Clearly prospering, in 1809 Harrild was established in Norwich Street, Farringdon, and by 1819 had moved his works to 20 Great Eastcheap near St Paul’s, in the historic centre of the printing world. As well as books, he was producing handbills and carrying out other jobbing work, including printing cheques for at least one bank. A further move in 1824 took him to Friday Street, and in 1827 to 10 Great Distaff Lane (now part of Cannon Street). The closeness of these two sites led Edward Liveing, who wrote a short biography of the firm in 1949, to suggest that the buildings were physically connected. The previous history of 10 Great Distaff Street had included its use in 1794 by John Macombie, a ‘Scotch factor’, and in 1824 by William Browne, jun., and Co., warehousemen, which perhaps implies a large space?
Space would have been needed, since Harrild’s interest was increasingly moving from printing to becoming a supplier or middleman for anything a printer would need. This began with his perfection of the ‘composition roller’ – an unlikely sounding mixture of glue, treacle and bicarbonate of soda – which spread ink across type much faster and much more evenly than the old leather ink-soaked balls could.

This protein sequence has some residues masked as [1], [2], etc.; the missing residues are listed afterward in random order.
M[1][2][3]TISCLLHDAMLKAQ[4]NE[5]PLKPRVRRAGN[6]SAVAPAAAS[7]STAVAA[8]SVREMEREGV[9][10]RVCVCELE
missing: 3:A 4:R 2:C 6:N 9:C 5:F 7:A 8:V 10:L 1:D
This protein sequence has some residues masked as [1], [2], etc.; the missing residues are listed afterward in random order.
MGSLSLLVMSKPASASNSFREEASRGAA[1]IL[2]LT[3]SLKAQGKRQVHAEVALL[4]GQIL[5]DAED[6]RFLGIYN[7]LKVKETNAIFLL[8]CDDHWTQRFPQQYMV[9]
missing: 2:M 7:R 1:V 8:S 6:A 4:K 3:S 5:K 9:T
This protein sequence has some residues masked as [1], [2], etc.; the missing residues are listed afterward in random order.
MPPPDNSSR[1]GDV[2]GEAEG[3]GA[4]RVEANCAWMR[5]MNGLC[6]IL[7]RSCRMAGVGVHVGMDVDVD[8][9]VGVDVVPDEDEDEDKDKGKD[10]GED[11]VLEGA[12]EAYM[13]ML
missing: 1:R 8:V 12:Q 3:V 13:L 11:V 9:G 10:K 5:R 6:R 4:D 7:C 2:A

He not only sold these to other printers (after the usual period of resistance to technical innovation), but also serviced and refurbished them, usually for a fee, but occasionally by exchange of goods. He bartered rollers for type with the famous Caslon foundry, but also seems to have swapped goods and services for spirituous liquors on at least one occasion.
Newspaper publisher/printers such as the The Times and the Morning Herald were among his clients, as well as printers like Clowes and Spottiswoode (then the Queen’s Printer). By 1832 the firm had given up printing altogether, and was THE purveyor of necessities and innovations to the printing industry, its name becoming so well known that Rudyard Kipling could write in his poem ‘The Press’:
Who once hath stood through the loaded hour
Ere, roaring like the gale,
The Harrild and the Hoe devour